Bill Laimbeer, Pistons great, is an alpha-male. When thinking back to his playing days, many things come to mind: bruises, blood, broken bones and Bad Boys. This is the reason it’s surprising to some to see him walking the sidelines as Head Coach of the Shock, Detroit’s WNBA franchise.
Yet, Laimbeer brought his physical style of play with him to the WNBA, winning the championship in 2003. His abilities and tendencies as a player have made a huge impact on his squad, as well as the league and his presence is always felt, if not heard.
As the league sets out to garner more male attention to the women’s game, Laimbeer briefly discussed the topic with Stephen Litel.
Litel: The new “Expect Great” ad campaign seems to be geared towards grabbing more of a male fanbase. Why do you believe the league has such a difficult time connecting with younger men who are, in fact, a huge market?
Laimbeer: Well, I think the WNBA is such a young product that it’s going to take time to grow to the level of where I think it needs to be. Also, the players have gotten so much better exponentially the past few years, I think that once more people see the product as it is they’ll come, enjoy it and come back.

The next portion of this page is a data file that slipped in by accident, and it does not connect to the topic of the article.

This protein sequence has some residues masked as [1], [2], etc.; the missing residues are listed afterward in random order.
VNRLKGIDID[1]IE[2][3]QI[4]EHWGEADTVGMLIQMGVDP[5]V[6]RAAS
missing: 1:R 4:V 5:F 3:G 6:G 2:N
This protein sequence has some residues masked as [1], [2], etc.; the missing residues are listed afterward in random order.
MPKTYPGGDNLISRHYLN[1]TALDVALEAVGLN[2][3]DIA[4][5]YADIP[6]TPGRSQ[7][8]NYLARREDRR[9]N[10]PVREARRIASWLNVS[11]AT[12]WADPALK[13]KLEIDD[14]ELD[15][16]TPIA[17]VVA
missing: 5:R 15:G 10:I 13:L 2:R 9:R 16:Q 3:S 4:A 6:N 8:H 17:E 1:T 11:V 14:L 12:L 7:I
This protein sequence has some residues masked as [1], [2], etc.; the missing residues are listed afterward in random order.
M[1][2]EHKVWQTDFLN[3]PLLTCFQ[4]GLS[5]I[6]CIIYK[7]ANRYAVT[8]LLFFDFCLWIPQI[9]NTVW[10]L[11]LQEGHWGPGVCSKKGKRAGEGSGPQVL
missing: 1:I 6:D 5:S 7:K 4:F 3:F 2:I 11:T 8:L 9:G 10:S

Litel: So, in essence, you believe the WNBA doesn’t need to target a certain demographic, but let the play on the court speak for itself?
Laimbeer: There’s nothing you can do. You can market all you want to, but the bottom line is it’s the player’s game. The players are the ones who sell the show and there’s no question that today’s WNBA is the best it has ever been.
Litel: Is this new crop of young stars, such as LA’s Candace Parker, Minnesota’s Seimone Augustus and Cappie Pondexter from Phoenix, the group that will break through those barriers and bring in more fans?
Laimbeer: It’s a possibility. Candace Parker is obviously the marquee name out there as far as the flashy style of play and she’s very good at that. If every little bit like that draws more attention to our product, it’s all the better.